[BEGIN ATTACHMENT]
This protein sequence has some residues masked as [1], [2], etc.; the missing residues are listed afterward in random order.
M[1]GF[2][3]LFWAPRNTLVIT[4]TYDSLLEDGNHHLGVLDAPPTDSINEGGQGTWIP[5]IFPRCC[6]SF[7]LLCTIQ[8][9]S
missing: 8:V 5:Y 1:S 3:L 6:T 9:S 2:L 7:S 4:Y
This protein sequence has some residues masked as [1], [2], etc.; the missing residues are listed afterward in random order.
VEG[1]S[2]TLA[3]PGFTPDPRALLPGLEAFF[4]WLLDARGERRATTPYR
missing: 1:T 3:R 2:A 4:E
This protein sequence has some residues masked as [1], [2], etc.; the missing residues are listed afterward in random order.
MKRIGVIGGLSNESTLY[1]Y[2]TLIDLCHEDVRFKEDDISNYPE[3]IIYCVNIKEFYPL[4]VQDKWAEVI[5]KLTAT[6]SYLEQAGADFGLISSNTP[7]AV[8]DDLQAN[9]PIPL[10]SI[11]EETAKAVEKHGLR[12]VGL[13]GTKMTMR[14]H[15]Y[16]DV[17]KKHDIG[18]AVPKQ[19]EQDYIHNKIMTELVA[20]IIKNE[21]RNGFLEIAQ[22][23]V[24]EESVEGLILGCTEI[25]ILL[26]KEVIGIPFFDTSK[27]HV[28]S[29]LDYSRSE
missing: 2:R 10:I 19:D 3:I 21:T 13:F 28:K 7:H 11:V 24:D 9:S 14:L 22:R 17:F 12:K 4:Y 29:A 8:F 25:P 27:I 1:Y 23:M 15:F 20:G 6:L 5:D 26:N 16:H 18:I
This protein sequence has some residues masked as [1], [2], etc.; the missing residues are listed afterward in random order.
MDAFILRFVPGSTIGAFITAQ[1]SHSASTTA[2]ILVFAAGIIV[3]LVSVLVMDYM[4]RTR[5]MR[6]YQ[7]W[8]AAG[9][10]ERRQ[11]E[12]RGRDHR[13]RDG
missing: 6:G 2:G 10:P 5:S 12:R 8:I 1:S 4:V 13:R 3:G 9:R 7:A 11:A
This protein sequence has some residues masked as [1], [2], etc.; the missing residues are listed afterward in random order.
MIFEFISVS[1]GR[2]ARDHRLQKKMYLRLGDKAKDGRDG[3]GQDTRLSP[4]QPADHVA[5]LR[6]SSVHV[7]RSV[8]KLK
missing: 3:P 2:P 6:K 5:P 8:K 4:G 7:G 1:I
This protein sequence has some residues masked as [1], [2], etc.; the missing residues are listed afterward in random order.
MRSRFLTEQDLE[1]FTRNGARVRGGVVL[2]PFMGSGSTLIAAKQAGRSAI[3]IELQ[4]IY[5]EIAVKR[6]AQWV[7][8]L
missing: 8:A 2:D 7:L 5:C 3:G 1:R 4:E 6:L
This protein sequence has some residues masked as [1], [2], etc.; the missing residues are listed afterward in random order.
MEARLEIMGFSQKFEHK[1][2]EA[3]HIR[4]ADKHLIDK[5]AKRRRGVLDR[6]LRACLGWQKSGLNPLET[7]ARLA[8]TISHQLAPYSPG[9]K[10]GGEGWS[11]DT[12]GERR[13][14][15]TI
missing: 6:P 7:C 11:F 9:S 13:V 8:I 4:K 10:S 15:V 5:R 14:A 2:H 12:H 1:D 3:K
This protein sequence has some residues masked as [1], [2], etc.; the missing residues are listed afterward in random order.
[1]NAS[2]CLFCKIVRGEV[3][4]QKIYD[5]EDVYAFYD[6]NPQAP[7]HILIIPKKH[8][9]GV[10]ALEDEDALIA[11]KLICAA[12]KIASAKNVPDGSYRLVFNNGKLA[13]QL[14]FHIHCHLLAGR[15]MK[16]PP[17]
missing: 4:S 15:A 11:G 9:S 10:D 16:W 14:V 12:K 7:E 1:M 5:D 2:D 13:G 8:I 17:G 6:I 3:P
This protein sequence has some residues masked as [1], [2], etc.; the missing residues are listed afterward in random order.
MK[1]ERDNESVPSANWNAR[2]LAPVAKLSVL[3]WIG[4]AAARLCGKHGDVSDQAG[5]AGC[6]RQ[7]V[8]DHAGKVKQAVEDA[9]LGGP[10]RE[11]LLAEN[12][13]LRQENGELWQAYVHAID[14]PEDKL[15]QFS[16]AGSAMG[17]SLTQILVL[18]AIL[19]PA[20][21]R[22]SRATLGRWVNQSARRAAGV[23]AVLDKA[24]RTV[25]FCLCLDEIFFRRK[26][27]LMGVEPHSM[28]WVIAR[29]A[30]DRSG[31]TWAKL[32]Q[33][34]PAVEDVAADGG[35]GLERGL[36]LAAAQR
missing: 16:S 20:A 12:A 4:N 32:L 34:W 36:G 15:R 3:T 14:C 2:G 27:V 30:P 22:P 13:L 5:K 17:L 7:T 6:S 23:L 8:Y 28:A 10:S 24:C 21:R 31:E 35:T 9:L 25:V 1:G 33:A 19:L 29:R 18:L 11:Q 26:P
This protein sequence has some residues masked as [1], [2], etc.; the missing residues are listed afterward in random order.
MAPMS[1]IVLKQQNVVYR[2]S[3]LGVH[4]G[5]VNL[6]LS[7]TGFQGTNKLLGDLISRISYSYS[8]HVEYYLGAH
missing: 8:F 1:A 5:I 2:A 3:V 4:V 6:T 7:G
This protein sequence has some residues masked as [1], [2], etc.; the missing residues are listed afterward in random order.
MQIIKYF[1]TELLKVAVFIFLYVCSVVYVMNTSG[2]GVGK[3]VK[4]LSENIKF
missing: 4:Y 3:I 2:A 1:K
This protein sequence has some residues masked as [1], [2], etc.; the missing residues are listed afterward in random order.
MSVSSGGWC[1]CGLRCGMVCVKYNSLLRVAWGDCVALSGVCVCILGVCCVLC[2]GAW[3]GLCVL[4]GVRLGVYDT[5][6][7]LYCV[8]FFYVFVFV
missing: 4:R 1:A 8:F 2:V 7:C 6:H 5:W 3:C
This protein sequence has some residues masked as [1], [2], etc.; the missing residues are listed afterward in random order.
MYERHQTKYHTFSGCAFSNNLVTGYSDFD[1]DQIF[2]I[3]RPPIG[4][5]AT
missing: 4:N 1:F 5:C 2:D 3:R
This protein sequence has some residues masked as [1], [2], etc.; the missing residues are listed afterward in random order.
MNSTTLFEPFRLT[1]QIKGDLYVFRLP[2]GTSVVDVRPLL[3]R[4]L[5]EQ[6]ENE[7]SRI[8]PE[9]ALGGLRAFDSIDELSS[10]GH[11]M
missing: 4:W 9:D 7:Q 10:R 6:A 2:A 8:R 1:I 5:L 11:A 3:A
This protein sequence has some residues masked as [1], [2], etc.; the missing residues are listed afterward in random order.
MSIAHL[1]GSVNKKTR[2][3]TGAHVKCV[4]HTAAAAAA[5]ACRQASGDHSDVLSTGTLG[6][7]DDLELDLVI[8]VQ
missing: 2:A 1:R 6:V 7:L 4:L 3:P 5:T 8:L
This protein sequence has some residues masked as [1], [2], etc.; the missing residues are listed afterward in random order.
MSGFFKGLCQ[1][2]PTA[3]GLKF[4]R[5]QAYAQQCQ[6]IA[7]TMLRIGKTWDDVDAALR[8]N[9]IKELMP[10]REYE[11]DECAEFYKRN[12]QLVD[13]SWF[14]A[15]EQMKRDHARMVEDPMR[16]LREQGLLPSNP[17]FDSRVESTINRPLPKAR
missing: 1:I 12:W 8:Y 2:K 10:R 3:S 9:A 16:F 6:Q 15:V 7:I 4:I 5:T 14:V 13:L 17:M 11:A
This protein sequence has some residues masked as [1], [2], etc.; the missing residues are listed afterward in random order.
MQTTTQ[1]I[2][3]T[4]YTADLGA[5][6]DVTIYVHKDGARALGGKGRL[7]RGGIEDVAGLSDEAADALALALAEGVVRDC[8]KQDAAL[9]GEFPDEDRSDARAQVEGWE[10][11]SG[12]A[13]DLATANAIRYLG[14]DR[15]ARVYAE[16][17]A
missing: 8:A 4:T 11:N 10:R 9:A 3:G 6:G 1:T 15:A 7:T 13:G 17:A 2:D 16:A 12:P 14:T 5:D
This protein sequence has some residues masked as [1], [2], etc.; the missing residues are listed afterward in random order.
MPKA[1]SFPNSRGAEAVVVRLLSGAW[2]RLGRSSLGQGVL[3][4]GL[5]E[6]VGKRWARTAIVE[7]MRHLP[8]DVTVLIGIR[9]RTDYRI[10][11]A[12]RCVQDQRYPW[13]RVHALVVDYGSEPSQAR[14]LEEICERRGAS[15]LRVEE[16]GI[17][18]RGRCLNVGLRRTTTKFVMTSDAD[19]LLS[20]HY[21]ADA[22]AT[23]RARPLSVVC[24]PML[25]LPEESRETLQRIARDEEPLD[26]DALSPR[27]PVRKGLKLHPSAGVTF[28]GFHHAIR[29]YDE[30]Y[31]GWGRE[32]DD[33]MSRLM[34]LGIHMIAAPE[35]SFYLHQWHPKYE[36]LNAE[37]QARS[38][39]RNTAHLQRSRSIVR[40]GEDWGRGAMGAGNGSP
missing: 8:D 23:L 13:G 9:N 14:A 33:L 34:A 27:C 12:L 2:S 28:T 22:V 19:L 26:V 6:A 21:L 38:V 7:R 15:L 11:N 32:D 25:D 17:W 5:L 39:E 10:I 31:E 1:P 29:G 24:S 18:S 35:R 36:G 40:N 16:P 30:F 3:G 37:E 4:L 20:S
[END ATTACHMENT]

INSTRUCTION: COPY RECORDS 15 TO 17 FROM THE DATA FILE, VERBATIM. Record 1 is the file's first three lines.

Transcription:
This protein sequence has some residues masked as [1], [2], etc.; the missing residues are listed afterward in random order.
MSIAHL[1]GSVNKKTR[2][3]TGAHVKCV[4]HTAAAAAA[5]ACRQASGDHSDVLSTGTLG[6][7]DDLELDLVI[8]VQ
missing: 2:A 1:R 6:V 7:L 4:L 3:P 5:T 8:L
This protein sequence has some residues masked as [1], [2], etc.; the missing residues are listed afterward in random order.
MSGFFKGLCQ[1][2]PTA[3]GLKF[4]R[5]QAYAQQCQ[6]IA[7]TMLRIGKTWDDVDAALR[8]N[9]IKELMP[10]REYE[11]DECAEFYKRN[12]QLVD[13]SWF[14]A[15]EQMKRDHARMVEDPMR[16]LREQGLLPSNP[17]FDSRVESTINRPLPKAR
missing: 1:I 12:W 8:Y 2:K 10:R 3:S 9:A 16:F 6:Q 15:V 7:I 4:I 5:T 14:V 13:L 17:M 11:A
This protein sequence has some residues masked as [1], [2], etc.; the missing residues are listed afterward in random order.
MQTTTQ[1]I[2][3]T[4]YTADLGA[5][6]DVTIYVHKDGARALGGKGRL[7]RGGIEDVAGLSDEAADALALALAEGVVRDC[8]KQDAAL[9]GEFPDEDRSDARAQVEGWE[10][11]SG[12]A[13]DLATANAIRYLG[14]DR[15]ARVYAE[16][17]A
missing: 8:A 4:T 11:N 10:R 9:A 3:G 6:G 1:T 15:A 7:T 13:G 17:A 2:D 16:A 12:P 14:T 5:D